house were found the dead bodies of the
Kincaid family, consisting of father. mother
and four chluren. The voiinwur .i.m i.
without its head, it being blown or cut off
and carried away by the wind. One of the
children were lound three miles from the
house. At Arthur Evan' farm every th ing
is destroyed. Evans ran Into his basement
but was found dead three rod from the
bouse in the tie d.
At the Hutchinson farm aeven head of
horse were killed. Some of the horse were
blown a quarter of a mile away. In th
cemetery at Williamstown the monument
are all t.lown away, and some of the base
atone were blown many rod,
A MISSOURI CYCLONE,
St. Josnr-H. Mo. Reports from Hamilton
and other point bow that a cyclone passed
over the country on Thursday. At Con
ception the hoii) of John Doyle wa torn
down and Dovle and hi wife and an old
man who lived with them were killed The
dd man' head wa severed from hi body.
Senator Stanford Buried.
7he funeral service of Senator Leland
Stamford were held Saturday on the grounds
or Stanford university, at Palo Alto, Cel.,
and the remains were placed in the family
mausoleum. The service wer almple.
Bishop Nichols read th burial aervice of
the Episcopal church. Rev. Dr. Stebbins,
pastor or the First Unitarian church of Sun
Francisco delivered an address.
Base Ball Beoord.
The following table shows tb ilanding of
the dlfterent base ball club up to datei
u ret. w. l. r'et.
Phlladel'a 80 17
Boston.... 80 17
Brooklyn. 29 18
Clevel'nd. 28 19
PitUburg. 88 28
New York 24 26
Baltimore 33 34
Wash'n... 22 25
Cincin'ti.. 22 20
Chicago... ltt 26
.621 St. Louis.. 10 iM
LIZZIE BORDEN NOT GUILTY.
A CELEBRATED CASS ENDS.
Tb Jury in Her Case Find Ber Inno
cent of Ber Parents' Murder.
At Nw 1) ilford, Mass., on Tuesday af
ternoon the Jury In the Bordeti murdet
case returned a verdict of not guilty. I
4.33 the Jury signaled they were ready to re
turn to th court room, and with a rush
official and eager.lntirested spectator hur
ried to t'je scene. Amid suppressed, luteins
excitement the jurors died Into the room.
Then t'je clerk, a I th custom. called upon
th prisoner to look upon the Jury and
raise her hnnd. Lizzie Borden arose tremb
ling and tottering, and it was with difficul
ty the cnlmd her feet, but when once stand
ing she appeared a firm a a rock, llei
white face was turned calmly toward the
men who held her fate in their keeping.
"Gentlemen, have you agreed upon I
verdict; what say yon Mr. Foreman?" Be
fore the Judge had finished speaking the
foreman had replied; "Not guilty."
Cheer after cheer broke nut upon the
stillness of the afternoon. The court re
f rained from any attempt at suppressing it,
and it was some minutes before all became
The prisoner withstood unusually well the
strain upon her, although there were many
signs of the mental anguish she suffered
preceding the announcement of the verdict.
When th words "Not guilty" were pro
nounced the tension was removed. Then the
little woman fell into a vacant chnir and
quick as lightning her face changed from
pallor to a deep red hue. Then she bent her
head on ber hands and resting on the rail
ing in iront oi ner, silently wept, ine re
action had come. When the Court ordered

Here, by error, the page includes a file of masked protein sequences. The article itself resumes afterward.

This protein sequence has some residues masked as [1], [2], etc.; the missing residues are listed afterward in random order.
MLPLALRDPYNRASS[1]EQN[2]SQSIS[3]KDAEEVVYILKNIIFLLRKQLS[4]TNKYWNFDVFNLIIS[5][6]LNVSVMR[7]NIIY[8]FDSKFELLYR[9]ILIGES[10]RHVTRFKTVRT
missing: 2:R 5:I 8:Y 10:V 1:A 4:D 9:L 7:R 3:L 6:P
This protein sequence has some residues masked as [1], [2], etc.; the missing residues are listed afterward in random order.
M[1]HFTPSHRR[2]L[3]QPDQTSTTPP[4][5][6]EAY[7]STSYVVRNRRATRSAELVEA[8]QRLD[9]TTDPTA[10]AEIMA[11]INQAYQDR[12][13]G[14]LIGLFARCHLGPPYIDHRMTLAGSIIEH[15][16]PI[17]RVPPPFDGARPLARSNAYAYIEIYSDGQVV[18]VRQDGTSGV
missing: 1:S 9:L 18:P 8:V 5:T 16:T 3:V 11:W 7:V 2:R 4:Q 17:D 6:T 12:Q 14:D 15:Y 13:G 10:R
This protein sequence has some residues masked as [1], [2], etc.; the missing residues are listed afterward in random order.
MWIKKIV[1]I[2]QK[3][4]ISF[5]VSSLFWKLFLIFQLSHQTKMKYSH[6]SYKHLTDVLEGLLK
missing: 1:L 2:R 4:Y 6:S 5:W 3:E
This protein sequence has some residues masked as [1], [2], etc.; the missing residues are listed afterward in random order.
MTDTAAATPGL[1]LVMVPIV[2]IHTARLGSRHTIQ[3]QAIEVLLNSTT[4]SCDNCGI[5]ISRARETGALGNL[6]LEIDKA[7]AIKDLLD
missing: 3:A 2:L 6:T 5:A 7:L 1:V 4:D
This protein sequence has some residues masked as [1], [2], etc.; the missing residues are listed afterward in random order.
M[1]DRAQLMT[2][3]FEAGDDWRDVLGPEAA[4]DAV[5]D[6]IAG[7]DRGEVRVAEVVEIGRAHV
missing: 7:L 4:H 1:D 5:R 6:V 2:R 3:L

ber to arise, so that ah might be discharged
without delay, she heeded not the Judge,
apparently not hearing him. Her head still
remained on the rail, to all appenranccs in
animate. Sheriff Klrhy, who sat near her,
touched her arm. When she arose it was
feared she must or on hack aeain fa Intinir
but she menaced to stand, with her face
bent low, while the clerk pronounced th
lormai word wnicn gave tier freedom.
The District Attorney then entered a
nolle prosse In the other two indictments of
Biurder against Lizzie Horden and concrntn
lated Ex-Governor Kobinson, attorney for
the prisoner, upon the result ot his labors.
Immediately upon adjournment the jury
expressed a desire to take the hand of Lizzie
Borden and Governor Kobinson was the
first to congratulate her, and even he, the
trnined attorney, could not repress his
emotion. The Bey. Mr. Buck, her pastor,
could only weep. Lizzie was led into the
Judge's room and reception was given her
by citizens of Fall Itiver and New Bedford,
who cordially shook her hand and congrnt
At 8 o'clock he returned to her Fall River
home In a carriage, accompanied bv her
friend, Mrs. Holmes; her uncle, John V.
Morse; her sister Emma, and ex-Governor
Kobinson, Lizzie was the first to descend
the court house stairs to the carriage. Her
face was flushed, her Hps were trembling
nervously and ahe appeare I more excited
than at any time since her arrest. All who
wished passed by the carriage and shook
hands with Lizzie, and many kissed her
hand. There were three cheer for the uc-
?uitted girl and as the carriage disappeared
rom s'ghtthe flutter of a little white hand
kerchief was seen a a parting salute from
Details or the Crime.
The eldest victim of the crime was Andrew
3. Borden, a capitalist of Fall Kiver. Mns.,
who was seventy years old. The other vic
tim was his second wife, stepmother to the
prisoner. She was eoimldernlily voting!
than hnr husbnnd, who married hiir whou
Wis Lizzie was nbout four years old.
She waa a Inrm. fleshy woman. There
were two daughter. Lizzie and F.mma,
Emma was out of town ou the day of th,
murder, which took place on Auirust 4, 1892.
Emma called her stepmother "AIiIiIb," but
Lizzie did not call bor anything to her face
or speak to her at all. She qiutrmllod with